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We want genuine autonomy: Dalai Lama

by Nidhi Razdan, NDTV.com, March 16, 2008

Dharamshala, India -- With the world watching his every move, the Dalai Lama on Sunday came out with a prayer on his lips and peace on his mind.

After the prayers he said he was helpless and could not stop the violence in Tibet. While on one hand he used strong words against the Chinese, on the hand, he reached out to Beijing, reiterating autonomy, not freedom for Tibet.

He even backed the Beijing Olympics. His statement on the Olympics could take the sting out of increasing demands for a boycott of the games.

The endorsement of the games will not go down well with thousands of Tibetan protestors who want a boycott.

Addressing the Tibetan protestors in Mcleodganj, Himachal Pradesh, in the wake of the violence in the Tibetan capital since Friday, the spiritual leader said that China has made scapegoats out of the people of Tibet.

Demand for probe

The exiled Tibetan spiritual leader demanded an international probe into the Chinese crackdown against protesters in Lhasa where Beijing was carrying out a ''cultural genocide.''

''Some respected international organisations can find out what the situation is in Tibet and what is the cause,'' the Dalai Lama said in his press conference.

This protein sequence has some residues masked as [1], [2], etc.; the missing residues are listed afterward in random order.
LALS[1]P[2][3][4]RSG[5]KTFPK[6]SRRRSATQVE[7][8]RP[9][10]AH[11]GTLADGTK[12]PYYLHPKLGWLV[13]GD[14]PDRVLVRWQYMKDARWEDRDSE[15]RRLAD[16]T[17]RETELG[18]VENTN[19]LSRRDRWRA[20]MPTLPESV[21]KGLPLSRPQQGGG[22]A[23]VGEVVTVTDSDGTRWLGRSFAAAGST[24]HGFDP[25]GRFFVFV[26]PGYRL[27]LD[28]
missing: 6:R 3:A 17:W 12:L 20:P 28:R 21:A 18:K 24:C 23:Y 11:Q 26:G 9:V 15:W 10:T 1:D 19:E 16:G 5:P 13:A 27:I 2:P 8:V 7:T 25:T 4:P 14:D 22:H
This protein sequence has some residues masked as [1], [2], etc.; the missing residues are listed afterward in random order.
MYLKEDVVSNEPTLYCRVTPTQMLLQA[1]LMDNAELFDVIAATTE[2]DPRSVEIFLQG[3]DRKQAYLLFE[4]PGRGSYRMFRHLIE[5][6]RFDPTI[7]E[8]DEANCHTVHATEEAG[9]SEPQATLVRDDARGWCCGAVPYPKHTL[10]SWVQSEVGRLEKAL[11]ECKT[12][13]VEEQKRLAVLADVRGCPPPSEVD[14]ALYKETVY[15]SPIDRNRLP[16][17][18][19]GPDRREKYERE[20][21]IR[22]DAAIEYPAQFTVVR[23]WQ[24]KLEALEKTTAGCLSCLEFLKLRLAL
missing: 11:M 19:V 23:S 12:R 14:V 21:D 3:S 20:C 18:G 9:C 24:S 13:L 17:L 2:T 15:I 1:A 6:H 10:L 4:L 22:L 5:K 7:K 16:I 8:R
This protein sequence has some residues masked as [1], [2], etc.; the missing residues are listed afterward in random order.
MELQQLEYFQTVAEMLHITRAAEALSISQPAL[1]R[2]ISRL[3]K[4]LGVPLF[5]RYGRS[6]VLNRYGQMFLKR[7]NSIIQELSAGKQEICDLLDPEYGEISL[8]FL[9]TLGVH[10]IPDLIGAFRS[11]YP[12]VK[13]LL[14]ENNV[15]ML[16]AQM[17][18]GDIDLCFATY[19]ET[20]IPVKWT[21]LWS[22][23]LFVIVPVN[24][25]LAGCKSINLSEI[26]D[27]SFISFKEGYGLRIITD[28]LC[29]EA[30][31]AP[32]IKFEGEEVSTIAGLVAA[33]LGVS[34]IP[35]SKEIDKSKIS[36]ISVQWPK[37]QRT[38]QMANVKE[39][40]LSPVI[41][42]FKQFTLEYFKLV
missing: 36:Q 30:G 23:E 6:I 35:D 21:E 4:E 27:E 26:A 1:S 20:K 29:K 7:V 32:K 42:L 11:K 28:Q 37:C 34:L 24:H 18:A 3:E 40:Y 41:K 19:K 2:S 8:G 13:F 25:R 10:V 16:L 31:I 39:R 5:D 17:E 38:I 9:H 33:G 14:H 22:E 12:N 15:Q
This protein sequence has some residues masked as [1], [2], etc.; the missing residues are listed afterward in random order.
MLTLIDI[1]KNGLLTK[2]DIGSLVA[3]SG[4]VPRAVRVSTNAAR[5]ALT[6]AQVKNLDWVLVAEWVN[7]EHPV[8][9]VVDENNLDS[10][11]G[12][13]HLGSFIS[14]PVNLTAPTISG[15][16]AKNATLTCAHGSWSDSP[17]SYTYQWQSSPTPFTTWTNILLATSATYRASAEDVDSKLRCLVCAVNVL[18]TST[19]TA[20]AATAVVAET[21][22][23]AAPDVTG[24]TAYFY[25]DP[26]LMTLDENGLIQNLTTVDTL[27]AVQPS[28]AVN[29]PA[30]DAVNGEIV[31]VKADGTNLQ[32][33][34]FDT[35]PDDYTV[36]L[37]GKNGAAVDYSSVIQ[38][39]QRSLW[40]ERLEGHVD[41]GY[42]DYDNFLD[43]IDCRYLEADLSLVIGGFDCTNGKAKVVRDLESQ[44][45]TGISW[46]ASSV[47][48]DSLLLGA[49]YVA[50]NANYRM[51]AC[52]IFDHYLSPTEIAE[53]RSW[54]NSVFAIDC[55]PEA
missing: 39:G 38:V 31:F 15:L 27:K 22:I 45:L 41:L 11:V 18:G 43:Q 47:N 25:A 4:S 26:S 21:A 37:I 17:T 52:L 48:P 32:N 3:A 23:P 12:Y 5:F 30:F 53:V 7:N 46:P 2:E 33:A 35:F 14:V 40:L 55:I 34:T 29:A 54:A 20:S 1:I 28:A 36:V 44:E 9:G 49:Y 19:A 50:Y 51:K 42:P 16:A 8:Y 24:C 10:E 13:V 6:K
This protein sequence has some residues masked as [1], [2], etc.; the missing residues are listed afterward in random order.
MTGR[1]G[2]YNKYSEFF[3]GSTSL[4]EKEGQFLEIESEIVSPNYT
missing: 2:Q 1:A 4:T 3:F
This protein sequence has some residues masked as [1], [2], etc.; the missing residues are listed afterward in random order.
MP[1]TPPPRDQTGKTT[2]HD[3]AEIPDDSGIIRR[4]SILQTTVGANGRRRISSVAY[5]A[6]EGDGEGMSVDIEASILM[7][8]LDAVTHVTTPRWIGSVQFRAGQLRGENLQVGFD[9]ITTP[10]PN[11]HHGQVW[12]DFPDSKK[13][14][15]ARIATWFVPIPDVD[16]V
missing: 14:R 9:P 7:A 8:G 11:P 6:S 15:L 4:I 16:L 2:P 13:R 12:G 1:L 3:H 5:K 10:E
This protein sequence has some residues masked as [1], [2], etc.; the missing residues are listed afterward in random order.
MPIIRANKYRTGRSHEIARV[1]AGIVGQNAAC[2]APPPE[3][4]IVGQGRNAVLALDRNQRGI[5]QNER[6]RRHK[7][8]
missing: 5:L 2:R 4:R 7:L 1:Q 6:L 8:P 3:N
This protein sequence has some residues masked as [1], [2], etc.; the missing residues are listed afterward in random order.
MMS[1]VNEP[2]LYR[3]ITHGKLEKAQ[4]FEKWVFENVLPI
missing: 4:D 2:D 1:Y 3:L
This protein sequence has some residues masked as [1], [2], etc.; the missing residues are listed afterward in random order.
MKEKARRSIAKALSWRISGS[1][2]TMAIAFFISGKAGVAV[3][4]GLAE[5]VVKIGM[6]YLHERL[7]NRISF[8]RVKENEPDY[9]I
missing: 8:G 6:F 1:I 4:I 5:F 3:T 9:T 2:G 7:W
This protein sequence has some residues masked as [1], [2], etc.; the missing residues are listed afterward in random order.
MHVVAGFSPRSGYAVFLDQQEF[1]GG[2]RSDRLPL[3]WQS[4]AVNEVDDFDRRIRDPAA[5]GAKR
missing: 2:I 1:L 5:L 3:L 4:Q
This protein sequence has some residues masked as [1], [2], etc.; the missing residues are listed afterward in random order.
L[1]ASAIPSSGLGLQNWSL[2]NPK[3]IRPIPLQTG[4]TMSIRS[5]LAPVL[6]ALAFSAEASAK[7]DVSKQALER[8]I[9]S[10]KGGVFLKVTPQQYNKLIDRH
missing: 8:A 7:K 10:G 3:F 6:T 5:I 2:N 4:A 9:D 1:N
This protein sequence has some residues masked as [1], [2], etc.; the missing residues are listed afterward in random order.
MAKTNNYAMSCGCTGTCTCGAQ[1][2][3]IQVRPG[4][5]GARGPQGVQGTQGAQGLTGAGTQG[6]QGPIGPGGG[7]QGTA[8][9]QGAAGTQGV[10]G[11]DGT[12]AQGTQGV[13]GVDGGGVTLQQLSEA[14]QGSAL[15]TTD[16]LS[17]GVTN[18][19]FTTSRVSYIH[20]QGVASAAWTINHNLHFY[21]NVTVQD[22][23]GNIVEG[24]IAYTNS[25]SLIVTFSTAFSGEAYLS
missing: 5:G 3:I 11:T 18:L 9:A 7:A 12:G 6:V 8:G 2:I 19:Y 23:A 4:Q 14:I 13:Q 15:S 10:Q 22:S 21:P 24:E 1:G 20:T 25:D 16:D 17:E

Denying China's charge that he was behind the violence, the worst since 1989, the 72-year-old monk said that he was ''completely committed'' to non-violence and favoured a ''middle path'' which he said was also supported by some Chinese officials and scholars, whom he did not name.

The Dalai Lama, who offered prayers before talking to the press, said a ''cultural genocide'' was on in Tibet. At the same time, he said ''we want genuine autonomy and not independence (from China).''

While protests seem set to continue, the Dalai Lama did have words for New Delhi. He has told the refugee Tibetan community to refrain from demonstrations and political activity.

Chinese clampdown

After almost a week of protest and then confrontation, the Chinese clampdown on Tibetan protestors is complete.

Over 200 military vehicles, carrying hundreds of Chinese soldiers, are patrolling Lhasa and protesters have until Monday to surrender.

Though the government has promised to be lenient with them, tempers are high in Beijing, especially with the Olympics ahead.

''Before the Olympics, there will be a number of people inciting plots because Tibet is a place where people's lives are focused on religion,'' said a Chinese citizen.

''Chinese government has to cut this cancer out. We can start with the Dalai Lama and arrest those who are behind the riots,'' added another.

The effects of the events in Tibet were felt in India. There have been protests in Dharamsala - home of Tibet's spiritual leader, the Dalai Lama. He admitted that he's helpless and has no control over protesters in Tibet. (With PTI Inputs)



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